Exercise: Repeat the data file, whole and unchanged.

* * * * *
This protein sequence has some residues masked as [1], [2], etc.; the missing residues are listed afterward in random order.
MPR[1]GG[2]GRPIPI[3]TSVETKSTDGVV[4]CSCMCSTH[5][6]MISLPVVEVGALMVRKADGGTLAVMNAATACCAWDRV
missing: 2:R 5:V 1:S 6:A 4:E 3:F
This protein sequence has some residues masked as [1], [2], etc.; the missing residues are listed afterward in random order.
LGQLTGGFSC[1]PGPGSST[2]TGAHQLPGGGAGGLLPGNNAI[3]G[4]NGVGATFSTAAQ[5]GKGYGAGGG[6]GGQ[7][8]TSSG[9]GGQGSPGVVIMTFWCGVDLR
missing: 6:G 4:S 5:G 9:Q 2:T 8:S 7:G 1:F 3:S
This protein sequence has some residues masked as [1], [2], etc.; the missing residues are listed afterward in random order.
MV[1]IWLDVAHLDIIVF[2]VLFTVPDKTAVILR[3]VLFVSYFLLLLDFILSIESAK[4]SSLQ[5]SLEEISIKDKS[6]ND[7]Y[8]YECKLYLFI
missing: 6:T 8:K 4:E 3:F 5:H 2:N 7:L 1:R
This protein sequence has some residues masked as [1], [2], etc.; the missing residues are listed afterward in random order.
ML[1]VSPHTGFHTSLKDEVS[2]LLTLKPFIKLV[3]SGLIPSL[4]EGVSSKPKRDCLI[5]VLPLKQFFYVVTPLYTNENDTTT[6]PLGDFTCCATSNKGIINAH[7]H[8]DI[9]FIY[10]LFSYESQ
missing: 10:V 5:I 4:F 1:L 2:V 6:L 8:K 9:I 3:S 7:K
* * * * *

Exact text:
This protein sequence has some residues masked as [1], [2], etc.; the missing residues are listed afterward in random order.
MPR[1]GG[2]GRPIPI[3]TSVETKSTDGVV[4]CSCMCSTH[5][6]MISLPVVEVGALMVRKADGGTLAVMNAATACCAWDRV
missing: 2:R 5:V 1:S 6:A 4:E 3:F
This protein sequence has some residues masked as [1], [2], etc.; the missing residues are listed afterward in random order.
LGQLTGGFSC[1]PGPGSST[2]TGAHQLPGGGAGGLLPGNNAI[3]G[4]NGVGATFSTAAQ[5]GKGYGAGGG[6]GGQ[7][8]TSSG[9]GGQGSPGVVIMTFWCGVDLR
missing: 6:G 4:S 5:G 9:Q 2:T 8:S 7:G 1:F 3:S
This protein sequence has some residues masked as [1], [2], etc.; the missing residues are listed afterward in random order.
MV[1]IWLDVAHLDIIVF[2]VLFTVPDKTAVILR[3]VLFVSYFLLLLDFILSIESAK[4]SSLQ[5]SLEEISIKDKS[6]ND[7]Y[8]YECKLYLFI
missing: 6:T 8:K 4:E 3:F 5:H 2:N 7:L 1:R
This protein sequence has some residues masked as [1], [2], etc.; the missing residues are listed afterward in random order.
ML[1]VSPHTGFHTSLKDEVS[2]LLTLKPFIKLV[3]SGLIPSL[4]EGVSSKPKRDCLI[5]VLPLKQFFYVVTPLYTNENDTTT[6]PLGDFTCCATSNKGIINAH[7]H[8]DI[9]FIY[10]LFSYESQ
missing: 10:V 5:I 4:F 1:L 2:V 6:L 8:K 9:I 3:S 7:K